A surprisingly small pile, actually.

Add in the parts for 9 "hanging" hard pouches, and molding 4 more fronts last night, that's, um, 36 pouches worked on. Oh, wait. On Saturday I'd cut out more than just the 4 fronts we molded last night. I think another 4-6?  So, 40-ish pouches in all?  Call it Stupid Amounts and leave it at that.

And now that I've gotten over the getting-started hump, I should be better at working on things in the evenings.

This morning I ordered another half-cow of the leather we use for pouch fronts and hanging pouch backs (at least the black ones), since we're down to a piece big enough for one, maybe two things. This week I need to look at where we are for latches, we're going to be putting rather a dent in the supply, I'm pretty sure we're going to need more. 

I think tonight I'll either work on the flaps for the hanging pouches, or see what I can do about belt loops and the belt loop-ish tabs for hanging pouches. For regular belt loops, that means pawing through the scrap pile for anything the right weight (or heavier, that can be split down) big enough to cut 1-1/8" x 5-1/2" pieces from, that isn't big enough for some other parts. I may also end up cutting some strips just for belt loops, because I've got a lot of pouches underway. Tabs for hanging pouches are bigger than I can usually get out of scrap, so we'll cut some strips, split down to the right thickness, and die-cut them.

Friday, March 14, 2014

Catching Up

This post is going to have a certain amount of personal natter rolled up into it, because that's how the cookie crumbles. 


I did hear back from TeslaCon in a reasonable amount of time, and they do have our vendor application.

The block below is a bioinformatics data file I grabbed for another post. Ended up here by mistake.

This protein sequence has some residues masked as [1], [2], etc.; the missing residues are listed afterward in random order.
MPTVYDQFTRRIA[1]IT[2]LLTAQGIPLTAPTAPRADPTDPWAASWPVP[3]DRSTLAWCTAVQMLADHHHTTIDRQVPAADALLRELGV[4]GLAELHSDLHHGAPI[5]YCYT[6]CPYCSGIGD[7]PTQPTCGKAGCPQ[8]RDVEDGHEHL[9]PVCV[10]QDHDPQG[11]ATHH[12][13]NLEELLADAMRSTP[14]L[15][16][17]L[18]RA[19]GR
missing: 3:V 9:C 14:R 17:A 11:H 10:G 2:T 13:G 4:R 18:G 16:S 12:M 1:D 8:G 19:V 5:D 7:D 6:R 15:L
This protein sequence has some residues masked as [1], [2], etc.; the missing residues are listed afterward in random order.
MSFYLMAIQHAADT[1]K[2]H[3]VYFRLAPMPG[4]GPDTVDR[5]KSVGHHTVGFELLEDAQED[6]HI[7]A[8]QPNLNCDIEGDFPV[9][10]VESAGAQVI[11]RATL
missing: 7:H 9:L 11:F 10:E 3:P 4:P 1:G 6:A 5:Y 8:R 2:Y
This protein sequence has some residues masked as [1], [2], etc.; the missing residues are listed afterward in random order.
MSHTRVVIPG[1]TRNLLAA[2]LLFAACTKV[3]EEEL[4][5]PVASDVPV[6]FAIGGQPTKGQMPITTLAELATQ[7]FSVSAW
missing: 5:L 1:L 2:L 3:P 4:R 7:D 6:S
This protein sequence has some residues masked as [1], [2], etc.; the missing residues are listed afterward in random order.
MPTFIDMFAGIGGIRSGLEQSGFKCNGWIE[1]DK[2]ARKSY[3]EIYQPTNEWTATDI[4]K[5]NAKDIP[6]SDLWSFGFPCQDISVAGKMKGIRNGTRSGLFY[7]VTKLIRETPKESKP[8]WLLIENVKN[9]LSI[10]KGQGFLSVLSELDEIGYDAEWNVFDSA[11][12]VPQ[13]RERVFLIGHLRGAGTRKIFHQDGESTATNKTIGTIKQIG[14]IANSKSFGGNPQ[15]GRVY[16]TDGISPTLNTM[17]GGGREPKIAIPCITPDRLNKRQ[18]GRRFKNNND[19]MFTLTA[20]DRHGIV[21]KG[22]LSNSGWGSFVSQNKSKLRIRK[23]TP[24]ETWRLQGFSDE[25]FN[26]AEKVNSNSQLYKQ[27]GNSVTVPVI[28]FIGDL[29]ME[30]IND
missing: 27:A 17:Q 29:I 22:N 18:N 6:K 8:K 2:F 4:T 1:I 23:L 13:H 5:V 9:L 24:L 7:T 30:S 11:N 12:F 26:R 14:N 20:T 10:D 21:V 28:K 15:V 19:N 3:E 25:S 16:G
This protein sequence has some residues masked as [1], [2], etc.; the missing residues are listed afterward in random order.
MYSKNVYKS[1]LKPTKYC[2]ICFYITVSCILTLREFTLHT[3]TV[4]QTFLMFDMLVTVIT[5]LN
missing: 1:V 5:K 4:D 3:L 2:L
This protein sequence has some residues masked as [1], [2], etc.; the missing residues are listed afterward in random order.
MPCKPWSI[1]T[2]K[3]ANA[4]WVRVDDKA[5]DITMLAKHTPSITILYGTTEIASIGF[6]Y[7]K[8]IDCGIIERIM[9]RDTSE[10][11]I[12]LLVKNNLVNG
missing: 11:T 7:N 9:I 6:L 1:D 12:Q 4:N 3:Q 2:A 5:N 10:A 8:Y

Floodplain Managers' Conference Program Book

The floodplain managers' conference was Wednesday and Thursday. I got compliments on the book, and the co-worker who is on the board didn't hear any complaints. 

Rearranging the Bedrooms

Not surprisingly, Ron and I have been eyeballing larger printing presses. A couple weeks ago Ron found the proof press on this page, which is probably going to be our next press (and I'm eyeballing some of the bookbinding tools). Its large and heavy, but is something we can get up to the spare bedroom, and not have to worry about the floor, unlike some of the big-brother floor versions of our tabletop presses. But that means finding room in the spare bedroom, which Ron had some ideas about.

A week ago Ron and I abandoned Robin and went out to dinner by ourselves.  After dinner we stopped at Ikea to look at things-to-put-a-proof-press-on options. We found a couple, which one we'll end up will depend on the actual footprint of the press (we have a PDF of the users' manual, which is very helpful in some regards, but not when it comes to that particular piece of information). 

After Ikea, we went to The Container Store, for more small flat-files for storing blocks. The 10-drawer units were on sale, for about 3/4 the price of two 5-drawer units, so a white one followed us home, since The Container Store doesn't carry the 10-drawer units in orange (the other color choices were black and dark gray). Here it is in place. Yes, drawers have been swapped around, as its easier to shift drawers to keep types of things together than to shift a bunch of blocks from one drawer to the other:

Ron's cunning plan to make room for the proof press was to move a set of shelving out of  the spare bedroom. I volunteered that the desk that I got in grade school could be evicted from our bedroom, and the shelves put in its place, and also that the closet on my side of the room could also be used to store optics equipment, rather than taking it to the storage locker. So bright and early Saturday morning Ron started poking at my side of the bedroom. And I mean early. 

The end result was throwing out most of the contents of a 4.5 cubic foot moving box, re-packing the closet with things we'd actually want to keep, and packing the closet more sensibly, re-packing and consolidating my yarn stash, emptying out my old desk, re-packing the attic stair closet, and bringing the shelves into our room from the spare bedroom: